Other Speakers I auditioned.....
Totem The One (Anniversary Edition), Revel M20 & M22, Dynaudio Contour s1.4, Revel Ultima Gem2, Focal Diablo Utopia, Focal Chorus 816 and quite a few others ranging from 2-15K, both full range and monitor, from Harbeth to B&W. My goal was to find a speaker as transparent as possible; a speaker that did not "sound like a speaker" if you will. I've found the Merlins opened a window of transparency with the least coloration. That does not automatically make them best for everyone.

I have a few, but they are thin. The Merlin TSM is a pretty plain-jane looking speaker unless you get the top-of-the-line MXr, though fit and finish are very good. The MXr version will get you a gorgeous finish and a somewhat different sounding speaker (I have yet to compare them though), but the wait for a pair is quite long, usually 10-12 weeks. Then again...if you want something this special it's not going to be sitting around "in stock." The time factor is going to effect a few buyers since there's a ton of high end speakers out there boxed and ready to ship. That simple reality comes against the joy of eventually owning and enjoying a uniquely refined and executed speaker design. It's your call. I don't like the binding post system, though it's very effective; it can be a bit awkward to work with due to a single clamping screw for two terminals. My wife doesn't like the grills because they are not mirror imaged. Looking at them, she said "It looks like we have two right or left speakers." The grills are usually off anyway and she loves the finish as much as the sound.

Few people will be unhappy with a pair of Merlin TSM-MMi or MXr speakers. They will not play to ear splitting levels or slam you in the belly with bass. But they will provide a musical experience that few speakers at even triple the cost can replicate.
Bobby told me that that these speakers are his life's work. He has entered the ring with some very heavy contenders and has proven that you can still score a knock-out in a very crowded division of high end audio. Unwilling to rest on his past successes he continues to refine the product. This is a superior execution of speaker design that gives up no real ground to far pricier designs and it's ongoing evolution is part of that success.
Bobby is another reason to buy a set of Merlins. He's a very nice fellow who appears to love audio and will happily share his enthusiasm with you. He does this in a very down-to-Earth manner that makes the buyer feel at ease during the buying process. While I bugged Bobby for cable and amp ideas he was always willing to provide support well after the check was cashed. Following delivery we had a couple of talks regarding placement and break-in. He's not just selling speakers; he's trying to get the music right for his customers. The man and his speakers deserve a lot more attention.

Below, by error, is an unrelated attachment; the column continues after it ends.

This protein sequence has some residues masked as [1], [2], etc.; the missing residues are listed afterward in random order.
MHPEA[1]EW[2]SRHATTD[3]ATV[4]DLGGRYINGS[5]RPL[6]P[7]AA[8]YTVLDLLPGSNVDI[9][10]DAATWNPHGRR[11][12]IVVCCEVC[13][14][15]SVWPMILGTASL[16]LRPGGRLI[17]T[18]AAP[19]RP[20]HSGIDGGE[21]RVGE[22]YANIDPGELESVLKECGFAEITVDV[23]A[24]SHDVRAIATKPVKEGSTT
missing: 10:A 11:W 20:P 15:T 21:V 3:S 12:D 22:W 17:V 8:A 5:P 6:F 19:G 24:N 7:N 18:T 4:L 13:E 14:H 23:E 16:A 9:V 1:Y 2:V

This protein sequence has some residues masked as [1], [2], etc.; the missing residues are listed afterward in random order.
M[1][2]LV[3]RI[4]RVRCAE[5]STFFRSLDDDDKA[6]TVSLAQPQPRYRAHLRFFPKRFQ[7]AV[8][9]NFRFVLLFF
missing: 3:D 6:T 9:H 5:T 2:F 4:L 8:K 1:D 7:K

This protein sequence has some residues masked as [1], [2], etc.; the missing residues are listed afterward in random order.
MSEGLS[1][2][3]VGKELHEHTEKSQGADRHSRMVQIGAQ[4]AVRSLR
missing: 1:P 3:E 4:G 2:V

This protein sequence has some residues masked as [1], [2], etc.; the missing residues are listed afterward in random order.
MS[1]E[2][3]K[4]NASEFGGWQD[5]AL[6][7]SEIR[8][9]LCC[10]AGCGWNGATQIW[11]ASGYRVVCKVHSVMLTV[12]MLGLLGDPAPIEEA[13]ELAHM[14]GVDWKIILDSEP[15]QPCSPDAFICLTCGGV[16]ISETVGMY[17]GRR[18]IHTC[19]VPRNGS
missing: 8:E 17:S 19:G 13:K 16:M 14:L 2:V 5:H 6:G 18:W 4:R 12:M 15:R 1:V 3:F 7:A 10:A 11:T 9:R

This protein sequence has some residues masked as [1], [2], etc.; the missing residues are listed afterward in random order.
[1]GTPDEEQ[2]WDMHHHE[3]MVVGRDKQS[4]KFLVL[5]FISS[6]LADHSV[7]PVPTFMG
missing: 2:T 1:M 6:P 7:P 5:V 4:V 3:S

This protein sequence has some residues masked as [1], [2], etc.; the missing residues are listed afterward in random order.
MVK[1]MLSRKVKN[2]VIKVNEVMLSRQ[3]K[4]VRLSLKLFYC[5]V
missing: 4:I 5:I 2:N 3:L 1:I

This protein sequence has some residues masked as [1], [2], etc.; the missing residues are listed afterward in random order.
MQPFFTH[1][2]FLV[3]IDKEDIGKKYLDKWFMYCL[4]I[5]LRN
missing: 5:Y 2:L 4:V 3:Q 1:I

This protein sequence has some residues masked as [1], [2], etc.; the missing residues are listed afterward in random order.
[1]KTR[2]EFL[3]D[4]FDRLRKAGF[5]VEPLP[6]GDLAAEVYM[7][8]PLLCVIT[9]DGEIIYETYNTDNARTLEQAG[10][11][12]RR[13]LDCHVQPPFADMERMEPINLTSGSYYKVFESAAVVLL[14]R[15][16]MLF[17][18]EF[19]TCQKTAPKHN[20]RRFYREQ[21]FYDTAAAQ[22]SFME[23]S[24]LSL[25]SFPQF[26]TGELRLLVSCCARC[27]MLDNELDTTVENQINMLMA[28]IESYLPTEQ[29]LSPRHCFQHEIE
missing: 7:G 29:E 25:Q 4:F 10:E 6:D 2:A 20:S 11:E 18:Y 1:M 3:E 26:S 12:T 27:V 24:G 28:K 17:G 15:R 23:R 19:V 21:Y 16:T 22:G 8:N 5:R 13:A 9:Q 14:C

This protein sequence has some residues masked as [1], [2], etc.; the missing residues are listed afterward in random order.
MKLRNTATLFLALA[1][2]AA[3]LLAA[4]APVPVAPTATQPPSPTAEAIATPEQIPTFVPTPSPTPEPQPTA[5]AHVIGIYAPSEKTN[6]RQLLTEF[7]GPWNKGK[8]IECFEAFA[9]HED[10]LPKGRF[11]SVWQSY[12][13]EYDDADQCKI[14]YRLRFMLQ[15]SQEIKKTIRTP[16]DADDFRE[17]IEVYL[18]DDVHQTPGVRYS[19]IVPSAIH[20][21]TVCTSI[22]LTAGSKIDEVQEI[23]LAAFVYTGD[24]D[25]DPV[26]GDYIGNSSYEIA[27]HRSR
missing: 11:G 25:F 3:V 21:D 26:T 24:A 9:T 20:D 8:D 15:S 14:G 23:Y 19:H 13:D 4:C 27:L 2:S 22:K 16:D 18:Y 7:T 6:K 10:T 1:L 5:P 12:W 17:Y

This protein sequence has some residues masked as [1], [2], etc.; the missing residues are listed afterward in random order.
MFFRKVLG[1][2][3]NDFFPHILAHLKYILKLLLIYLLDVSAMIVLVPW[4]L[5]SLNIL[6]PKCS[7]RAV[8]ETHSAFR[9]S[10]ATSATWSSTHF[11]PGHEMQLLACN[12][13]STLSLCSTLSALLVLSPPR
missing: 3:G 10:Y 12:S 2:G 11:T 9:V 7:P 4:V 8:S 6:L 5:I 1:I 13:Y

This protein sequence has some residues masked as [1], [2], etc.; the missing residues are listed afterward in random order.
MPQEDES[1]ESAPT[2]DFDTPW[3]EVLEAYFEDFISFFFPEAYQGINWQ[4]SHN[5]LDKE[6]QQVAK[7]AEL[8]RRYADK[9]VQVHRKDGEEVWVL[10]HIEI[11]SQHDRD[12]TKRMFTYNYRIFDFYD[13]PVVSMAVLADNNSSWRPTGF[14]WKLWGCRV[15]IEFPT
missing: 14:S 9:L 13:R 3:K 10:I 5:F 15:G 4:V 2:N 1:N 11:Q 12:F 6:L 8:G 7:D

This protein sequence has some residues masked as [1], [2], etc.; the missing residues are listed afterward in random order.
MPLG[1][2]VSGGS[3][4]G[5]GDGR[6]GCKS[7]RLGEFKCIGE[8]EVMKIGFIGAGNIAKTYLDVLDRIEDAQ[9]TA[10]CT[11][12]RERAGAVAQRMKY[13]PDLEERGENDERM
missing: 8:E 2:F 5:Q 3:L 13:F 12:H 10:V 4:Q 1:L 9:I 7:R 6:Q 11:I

My rating for the Merlin TSM-MXr Monitors:

Sound quality *****
Aesthetics ****
Build quality *****
Value *****

In other words....Go buy a pair!

Associated gear
Skylan 4 post stands, Manley Stingray II Tube Amp, MJ Acoustics 150 MKII sub, Cardas SE9 speaker wire

Similar products
Totem The One (Anniversary Edition), Revel M20 & M22, Dynaudio Contour s1.4, Revel Ultima Gem2, Focal Diablo Utopia, Focal Chorus 816 and quite a few others ranging from 2-15K, both full range and monitor, from Harbeth to B&W
I have the MME and my room size is 16 X 20 and they sound great with a rel sub

I have a room that is 28x18 and it's a theater room. We are building a music room soon. The TSM's do an amazing job and continue to improve.
I have a Rega Saturn coming for a visit this Tuesday as I continue to see out players. What CD player are you using???


I am using the Marantz Sa11-S2. Great sounding player.
Specifically, which speakers in the $7,500 to $15,000 range did the Merlins top?


Hi, Daniel

I did a lot of listening over a few months. (and perhaps even more in the last few weeks!) I don't like to make claims that a speaker is "better" than another. It offends people in some cases. Plus there is always the issue of rooms, associated gear and listening tastes.